The drop is the result of heads of institutions requesting that the ministry remove students from their lists, and is a result of the ministry’s recently tightened inspections. Last November, police arrested a number of managers from the Matmidim yeshivot on the suspicion that they were part of a scam producing fraudulent identity cards to create the appearance of greater numbers of students in their institutions.
Yeshivot and kollels recognized by the Education Ministry receive financial support on a per capita basis. Inspectors are regularly conducting surprise visits to yeshivot to ensure that those enrolled are indeed real and present.
Rabbi Uri Regev, the head of Hiddush: For Religious Freedom and Equality, said that the numbers prove “that contrary to what heads of the yeshivot are claiming, the state’s supervision over yeshivot and kollels is not tight enough.”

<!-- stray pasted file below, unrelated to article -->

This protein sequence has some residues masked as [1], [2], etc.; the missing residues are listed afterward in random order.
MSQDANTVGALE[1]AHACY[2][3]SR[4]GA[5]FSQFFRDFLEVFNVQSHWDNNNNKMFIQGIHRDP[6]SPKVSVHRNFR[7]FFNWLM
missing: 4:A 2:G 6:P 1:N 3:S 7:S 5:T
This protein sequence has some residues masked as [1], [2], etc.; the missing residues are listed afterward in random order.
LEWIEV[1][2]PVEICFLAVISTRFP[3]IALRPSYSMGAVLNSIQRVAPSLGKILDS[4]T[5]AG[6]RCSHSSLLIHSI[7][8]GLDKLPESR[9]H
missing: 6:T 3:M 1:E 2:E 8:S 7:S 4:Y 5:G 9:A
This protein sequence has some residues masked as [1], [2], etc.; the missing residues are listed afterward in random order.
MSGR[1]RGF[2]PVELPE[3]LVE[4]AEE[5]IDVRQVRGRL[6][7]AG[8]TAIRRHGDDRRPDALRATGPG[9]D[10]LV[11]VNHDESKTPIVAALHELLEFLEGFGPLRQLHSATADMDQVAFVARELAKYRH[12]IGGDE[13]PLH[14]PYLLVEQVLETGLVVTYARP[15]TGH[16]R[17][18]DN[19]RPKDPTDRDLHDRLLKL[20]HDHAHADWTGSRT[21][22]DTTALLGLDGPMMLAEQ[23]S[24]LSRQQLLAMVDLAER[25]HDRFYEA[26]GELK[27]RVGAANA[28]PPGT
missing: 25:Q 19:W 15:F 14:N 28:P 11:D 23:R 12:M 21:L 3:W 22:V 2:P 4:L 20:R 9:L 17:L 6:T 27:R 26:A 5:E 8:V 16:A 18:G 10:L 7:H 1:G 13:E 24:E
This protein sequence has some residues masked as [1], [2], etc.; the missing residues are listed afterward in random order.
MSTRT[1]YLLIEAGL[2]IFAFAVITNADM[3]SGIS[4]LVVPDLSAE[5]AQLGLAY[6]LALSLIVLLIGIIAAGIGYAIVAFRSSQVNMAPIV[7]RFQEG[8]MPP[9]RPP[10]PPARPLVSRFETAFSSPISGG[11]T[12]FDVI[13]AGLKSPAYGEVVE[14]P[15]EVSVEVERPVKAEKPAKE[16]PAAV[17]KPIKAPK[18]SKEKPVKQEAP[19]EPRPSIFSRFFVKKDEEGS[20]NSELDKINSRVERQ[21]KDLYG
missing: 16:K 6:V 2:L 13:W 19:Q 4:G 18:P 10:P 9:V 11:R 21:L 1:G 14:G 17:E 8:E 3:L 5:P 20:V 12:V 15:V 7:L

“There are suspicions of widespread fraud that must be eradicated,” a statement read. “Instead of fortifying the world of Judaism, dozens of yeshivot [that have been proven to be scamming the state] are causing a desecration.”
Regev also called upon the haredi MKs and heads of yeshivot who “launched an attack against the Education Ministry’s supervision mechanism to publicly apologize and unequivocally condemn fictive registrations, lest the public think they condone stealing from public funds.”
Senior Ashkenazi adjudicator Rabbi Shalom Elyashiv had in fact spoke out in the most harsh terms against the possibility that haredi educational institutions defrauded the state of dozens of millions of shekels. “If the story turns out to be true, the thieves should be considered pursuers [literally din rodef, a harsh term from halachic tradition],” he was cited as saying shortly after police raided the institutions and made arrests.